16 Days of Activism begins on the International Day for the Elimination of Violence Against Women, 25 November, and culminates on Human Rights Day, 10 December. Throughout the campaign, communities across the world take action to end violence against women and girls.
“We join the chorus of activists worldwide, advocating for gender equality. We want to raise awareness about women’s rights at home and at work,” says WAO Executive Director Sumitra Visvanathan. “Many women in Malaysia experience domestic violence, sexual harassment, and workplace discrimination. We need to talk about this.”
The series of talks will be held at 1-2pm on consecutive Wednesdays: November 16th, 23rd, 30th and December 7th. The talks be will held at “RUANG by ThinkCity”, 2 Jalan Hang Kasturi, Kuala Lumpur (for directions, go to bit.ly/klcentre).
The November 16th talk, “How to Intervene in Domestic Violence,” features writer Bernice Chauly, domestic violence survivor Fadilah Nizar, and WAO Advocacy Officer Natasha Dandavati.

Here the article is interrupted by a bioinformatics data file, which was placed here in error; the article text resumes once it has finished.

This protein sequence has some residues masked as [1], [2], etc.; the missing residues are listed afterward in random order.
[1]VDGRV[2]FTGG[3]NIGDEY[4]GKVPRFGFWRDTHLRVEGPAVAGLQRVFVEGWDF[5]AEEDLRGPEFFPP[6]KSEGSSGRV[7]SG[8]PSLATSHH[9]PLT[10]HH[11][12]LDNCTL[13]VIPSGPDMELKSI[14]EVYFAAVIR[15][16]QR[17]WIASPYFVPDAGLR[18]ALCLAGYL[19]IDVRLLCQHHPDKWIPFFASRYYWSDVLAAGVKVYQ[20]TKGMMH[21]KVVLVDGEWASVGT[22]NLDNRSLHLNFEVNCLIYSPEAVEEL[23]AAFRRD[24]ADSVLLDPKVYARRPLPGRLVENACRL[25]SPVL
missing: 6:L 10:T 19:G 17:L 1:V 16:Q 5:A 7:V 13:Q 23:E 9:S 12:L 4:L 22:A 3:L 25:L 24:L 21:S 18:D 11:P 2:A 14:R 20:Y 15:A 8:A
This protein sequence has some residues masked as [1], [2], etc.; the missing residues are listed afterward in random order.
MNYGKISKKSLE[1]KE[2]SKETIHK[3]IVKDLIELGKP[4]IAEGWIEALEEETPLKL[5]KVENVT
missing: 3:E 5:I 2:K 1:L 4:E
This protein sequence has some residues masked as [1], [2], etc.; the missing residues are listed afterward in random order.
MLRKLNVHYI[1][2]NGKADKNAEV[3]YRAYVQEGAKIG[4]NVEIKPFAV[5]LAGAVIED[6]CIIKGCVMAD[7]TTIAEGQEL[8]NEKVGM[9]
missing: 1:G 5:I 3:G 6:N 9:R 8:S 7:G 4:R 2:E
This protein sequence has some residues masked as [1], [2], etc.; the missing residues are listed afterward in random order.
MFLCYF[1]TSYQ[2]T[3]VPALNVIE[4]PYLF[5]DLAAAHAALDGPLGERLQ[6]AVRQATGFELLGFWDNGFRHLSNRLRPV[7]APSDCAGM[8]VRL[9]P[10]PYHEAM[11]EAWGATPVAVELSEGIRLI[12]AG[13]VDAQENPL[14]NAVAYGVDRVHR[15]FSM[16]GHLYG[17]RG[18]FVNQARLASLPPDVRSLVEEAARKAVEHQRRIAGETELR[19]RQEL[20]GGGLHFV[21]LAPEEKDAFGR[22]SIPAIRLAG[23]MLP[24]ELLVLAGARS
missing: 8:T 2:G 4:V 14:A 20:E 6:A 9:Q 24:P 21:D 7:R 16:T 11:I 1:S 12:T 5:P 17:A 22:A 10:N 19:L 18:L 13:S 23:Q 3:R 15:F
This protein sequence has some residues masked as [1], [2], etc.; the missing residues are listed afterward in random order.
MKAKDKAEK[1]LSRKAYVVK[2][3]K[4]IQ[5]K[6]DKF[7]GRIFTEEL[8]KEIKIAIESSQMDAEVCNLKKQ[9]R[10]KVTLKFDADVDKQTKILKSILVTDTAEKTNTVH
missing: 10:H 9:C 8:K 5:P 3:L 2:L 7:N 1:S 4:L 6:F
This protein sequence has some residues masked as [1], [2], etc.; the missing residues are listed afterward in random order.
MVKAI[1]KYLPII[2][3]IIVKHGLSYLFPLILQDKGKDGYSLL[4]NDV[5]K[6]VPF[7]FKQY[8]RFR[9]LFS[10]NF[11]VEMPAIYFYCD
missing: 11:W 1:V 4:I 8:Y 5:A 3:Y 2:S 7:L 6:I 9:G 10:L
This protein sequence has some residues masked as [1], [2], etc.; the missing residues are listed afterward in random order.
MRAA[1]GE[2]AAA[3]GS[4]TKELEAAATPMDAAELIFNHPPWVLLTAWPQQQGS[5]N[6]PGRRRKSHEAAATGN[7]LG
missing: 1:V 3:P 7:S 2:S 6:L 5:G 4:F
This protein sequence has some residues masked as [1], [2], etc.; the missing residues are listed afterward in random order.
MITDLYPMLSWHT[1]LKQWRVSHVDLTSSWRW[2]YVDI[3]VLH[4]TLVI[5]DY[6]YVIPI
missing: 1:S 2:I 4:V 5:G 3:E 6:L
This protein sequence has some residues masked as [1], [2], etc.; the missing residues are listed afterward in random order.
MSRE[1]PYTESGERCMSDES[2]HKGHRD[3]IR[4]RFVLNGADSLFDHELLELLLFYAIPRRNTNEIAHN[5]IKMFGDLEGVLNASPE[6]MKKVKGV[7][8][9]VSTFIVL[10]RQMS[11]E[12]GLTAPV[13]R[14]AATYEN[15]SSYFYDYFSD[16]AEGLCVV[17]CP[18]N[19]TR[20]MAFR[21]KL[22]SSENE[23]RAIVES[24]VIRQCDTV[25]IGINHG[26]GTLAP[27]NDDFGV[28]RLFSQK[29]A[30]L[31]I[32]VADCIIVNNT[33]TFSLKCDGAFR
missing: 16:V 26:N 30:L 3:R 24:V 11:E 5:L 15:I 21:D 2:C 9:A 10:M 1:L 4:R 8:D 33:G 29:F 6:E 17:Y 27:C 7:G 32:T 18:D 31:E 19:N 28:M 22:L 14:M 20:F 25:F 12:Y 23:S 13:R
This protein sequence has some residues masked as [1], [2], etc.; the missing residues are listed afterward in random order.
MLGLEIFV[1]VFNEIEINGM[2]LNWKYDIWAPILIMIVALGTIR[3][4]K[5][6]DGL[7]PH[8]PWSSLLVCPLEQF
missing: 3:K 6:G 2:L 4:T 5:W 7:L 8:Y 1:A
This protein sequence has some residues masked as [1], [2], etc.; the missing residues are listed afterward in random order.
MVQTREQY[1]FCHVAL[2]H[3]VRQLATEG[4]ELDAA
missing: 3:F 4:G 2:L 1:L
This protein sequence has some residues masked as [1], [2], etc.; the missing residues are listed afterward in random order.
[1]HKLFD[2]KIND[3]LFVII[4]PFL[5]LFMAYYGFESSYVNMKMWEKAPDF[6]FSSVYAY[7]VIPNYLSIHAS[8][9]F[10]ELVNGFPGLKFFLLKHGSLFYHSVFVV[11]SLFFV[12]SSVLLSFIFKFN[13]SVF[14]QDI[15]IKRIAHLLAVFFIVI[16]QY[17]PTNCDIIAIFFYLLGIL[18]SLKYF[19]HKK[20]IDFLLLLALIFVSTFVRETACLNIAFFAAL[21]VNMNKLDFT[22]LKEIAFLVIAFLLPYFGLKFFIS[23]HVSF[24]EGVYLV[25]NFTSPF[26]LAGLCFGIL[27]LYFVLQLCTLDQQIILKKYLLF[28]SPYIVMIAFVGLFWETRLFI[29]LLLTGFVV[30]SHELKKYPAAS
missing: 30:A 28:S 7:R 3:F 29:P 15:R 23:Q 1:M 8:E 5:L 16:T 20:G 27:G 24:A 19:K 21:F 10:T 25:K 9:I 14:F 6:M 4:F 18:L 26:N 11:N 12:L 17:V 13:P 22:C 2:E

Meanwhile, the November 23rd talk, “Know Your Rights: Seeking Justice for Domestic Violence” will be conducted by WAO Advocacy Manager Yu Ren Chung and ASP Ellyia Ullfah from the Sexual Crimes and Crimes Against Children Unit of the Royal Malaysia Police (PDRM).
The November 30th talk, “Respect My Bump: Pregnancy Discrimination,” will be led by WAO Communications Officer Tan Heang-Lee and Noorfadilla Ahmad Saikin, who won a landmark court case on pregnancy discrimination.
“WAO recently conducted a survey, and we found that 40% of pregnant women had been discriminated at work. We will discuss what women can do if they experience pregnancy discrimination,” says Tan Heang-Lee.
Finally, WAO Executive Director Sumitra Visvanathan will conduct the December 7th talk, entitled “Sexual Harassment at Work.”
“This series of talks goes hand-in-hand with WAO’s broader advocacy initiatives,” says Sumitra.
“To address pregnancy discrimination, we are currently advocating for better legal protection for working women — specifically, through a Gender Equality Act. We also recently launched a public awareness campaign entitled “I Know Her”. Our message is that domestic violence is not a private family matter, but a community problem and a crime. We are urging bystanders to reach out to domestic violence survivors,” adds Sumitra.
“The 16 Days of Activism is a great platform to engage the public on these issues and to mobilise support for women’s rights,” concludes Sumitra.
* This is the personal opinion of the writer and does not necessarily represent the views of Malay Mail Online.